Posted by: N.S. Palmer | February 9, 2013

Happiness is the Journey, Not the Destination

By N.S. Palmer

A recent article on LiveScience.com reported that people’s happiness depends partly on the generation into which they were born.

It’s true that each generation has its own set of challenges. But a lot of our happiness comes from “attitude, attitude, attitude.”

Earlier generations expected life to be difficult. They expected to fight their way through it to become the people they wanted to be.

More recently, however, we have been taught the opposite: That life should be easy, that everything should be served to us on a silver platter, and that wishing will make it so. Those are the delusions behind the so-called “secret” of countless books on self-help and pop psychology.

But for the vast majority of us, it’s not true now and it has never been true.

Happiness comes from accepting life’s challenges. It comes from meeting those challenges to fight for what is important to us.

Whether we win or lose the fight does matter, but it matters less than the simple fact that we engage in the fight.

Earthly happiness is not an end point, but a by-product of the struggle. It is the journey, not the destination.

None of this is original with me, of course. It has been taught by many thinkers throughout the centuries. My late friend and mentor, Brand Blanshard, stated it with characteristic wit and eloquence in a letter he sent me many years ago:

It is important to happiness not to think too much about it. The person who continually asks himself if he is happy is apt to miss his end. For happiness is, as Aristotle thought, a byproduct of healthful and successful activity. Bertrand Russell, who wrote The Conquest of Happiness, remarked that scientists are generally happier than artists, since they are more commonly lost in objective tasks and not examining their own navels. What is important is to find what one can do best (generally also the line most useful to others), and then to do it with all one’s might. Happiness will come unsought. If one seeks it directly, one will be like the discontented, rich old ladies who haunt Miami hotels.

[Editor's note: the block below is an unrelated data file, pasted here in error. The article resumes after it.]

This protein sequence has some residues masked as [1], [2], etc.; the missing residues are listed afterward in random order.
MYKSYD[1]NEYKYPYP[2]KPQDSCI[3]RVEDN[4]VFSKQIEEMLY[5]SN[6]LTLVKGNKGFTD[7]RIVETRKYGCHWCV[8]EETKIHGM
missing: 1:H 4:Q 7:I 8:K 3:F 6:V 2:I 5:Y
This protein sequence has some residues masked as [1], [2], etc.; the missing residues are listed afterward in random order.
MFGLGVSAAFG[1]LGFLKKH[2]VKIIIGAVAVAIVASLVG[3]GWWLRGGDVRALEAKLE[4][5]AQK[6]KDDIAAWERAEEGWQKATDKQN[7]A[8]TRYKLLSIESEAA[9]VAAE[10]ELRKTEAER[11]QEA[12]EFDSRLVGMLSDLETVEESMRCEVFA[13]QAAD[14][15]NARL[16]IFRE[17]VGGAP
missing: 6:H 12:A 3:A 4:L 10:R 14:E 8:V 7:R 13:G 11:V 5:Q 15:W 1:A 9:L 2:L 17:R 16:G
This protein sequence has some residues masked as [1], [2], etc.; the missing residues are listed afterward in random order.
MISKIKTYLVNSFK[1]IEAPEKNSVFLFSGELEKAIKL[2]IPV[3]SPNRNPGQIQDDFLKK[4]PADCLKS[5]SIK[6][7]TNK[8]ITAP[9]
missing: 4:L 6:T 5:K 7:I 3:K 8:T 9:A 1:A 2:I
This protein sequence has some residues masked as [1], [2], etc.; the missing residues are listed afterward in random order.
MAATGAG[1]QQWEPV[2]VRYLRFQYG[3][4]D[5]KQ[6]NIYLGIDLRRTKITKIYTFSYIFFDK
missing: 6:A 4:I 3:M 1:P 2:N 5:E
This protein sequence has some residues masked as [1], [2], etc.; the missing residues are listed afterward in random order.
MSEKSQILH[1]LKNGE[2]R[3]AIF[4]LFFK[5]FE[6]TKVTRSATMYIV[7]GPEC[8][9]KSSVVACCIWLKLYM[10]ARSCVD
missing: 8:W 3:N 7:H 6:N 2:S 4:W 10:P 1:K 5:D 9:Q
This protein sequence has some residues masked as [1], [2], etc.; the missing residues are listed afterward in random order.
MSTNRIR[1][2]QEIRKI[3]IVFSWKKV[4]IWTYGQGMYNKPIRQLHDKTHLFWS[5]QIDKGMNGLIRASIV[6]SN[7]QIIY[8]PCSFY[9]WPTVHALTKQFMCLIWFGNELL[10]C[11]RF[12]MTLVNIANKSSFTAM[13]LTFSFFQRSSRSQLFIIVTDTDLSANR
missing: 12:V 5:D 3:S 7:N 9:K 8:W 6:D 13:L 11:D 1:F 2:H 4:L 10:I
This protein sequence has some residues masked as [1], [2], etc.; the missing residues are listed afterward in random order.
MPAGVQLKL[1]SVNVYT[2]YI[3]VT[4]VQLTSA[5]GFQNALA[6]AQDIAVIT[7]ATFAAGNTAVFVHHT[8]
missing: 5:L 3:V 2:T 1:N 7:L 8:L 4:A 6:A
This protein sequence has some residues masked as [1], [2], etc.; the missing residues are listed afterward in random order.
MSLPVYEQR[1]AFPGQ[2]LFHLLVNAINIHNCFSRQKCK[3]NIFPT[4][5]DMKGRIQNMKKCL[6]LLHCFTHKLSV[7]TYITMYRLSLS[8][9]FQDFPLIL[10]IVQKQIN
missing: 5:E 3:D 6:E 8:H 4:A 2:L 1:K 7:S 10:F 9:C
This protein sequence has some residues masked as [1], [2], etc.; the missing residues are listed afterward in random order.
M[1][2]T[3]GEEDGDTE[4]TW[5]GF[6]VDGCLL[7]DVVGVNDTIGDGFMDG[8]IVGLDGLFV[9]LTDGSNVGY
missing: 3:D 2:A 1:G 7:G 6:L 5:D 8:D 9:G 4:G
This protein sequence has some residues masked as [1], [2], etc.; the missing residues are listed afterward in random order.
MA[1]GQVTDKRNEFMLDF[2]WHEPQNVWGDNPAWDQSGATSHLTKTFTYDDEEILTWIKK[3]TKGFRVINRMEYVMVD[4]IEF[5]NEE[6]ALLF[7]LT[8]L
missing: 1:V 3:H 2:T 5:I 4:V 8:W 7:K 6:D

Live life with all your might: that’s what life is for. Happiness will take care of itself.


Copyright 2013 by N.S. Palmer. May be reproduced as long as byline, copyright notice, and URL (http://www.ashesblog.com) are included.


Responses

  1. Excellent perspective and right to the point. I’m with you on all of the intention-based happiness literature out there — happiness is available to us in each moment if we just busy ourselves in it.

    • Thanks, Jim! We all have challenges, reverses, and even failures in our lives. The important question is what we do in response. Navel-gazing isn’t completely useless in moderation — “know thyself” — but it’s no substitute for living life.

      That reminds me of another bit of wisdom from Prof. Blanshard. The ancient Greek philosopher Socrates said that “The unexamined life is not worth living.” Prof. Blanshard turned that around and said that “The un-lived life is not worth examining.” 🙂


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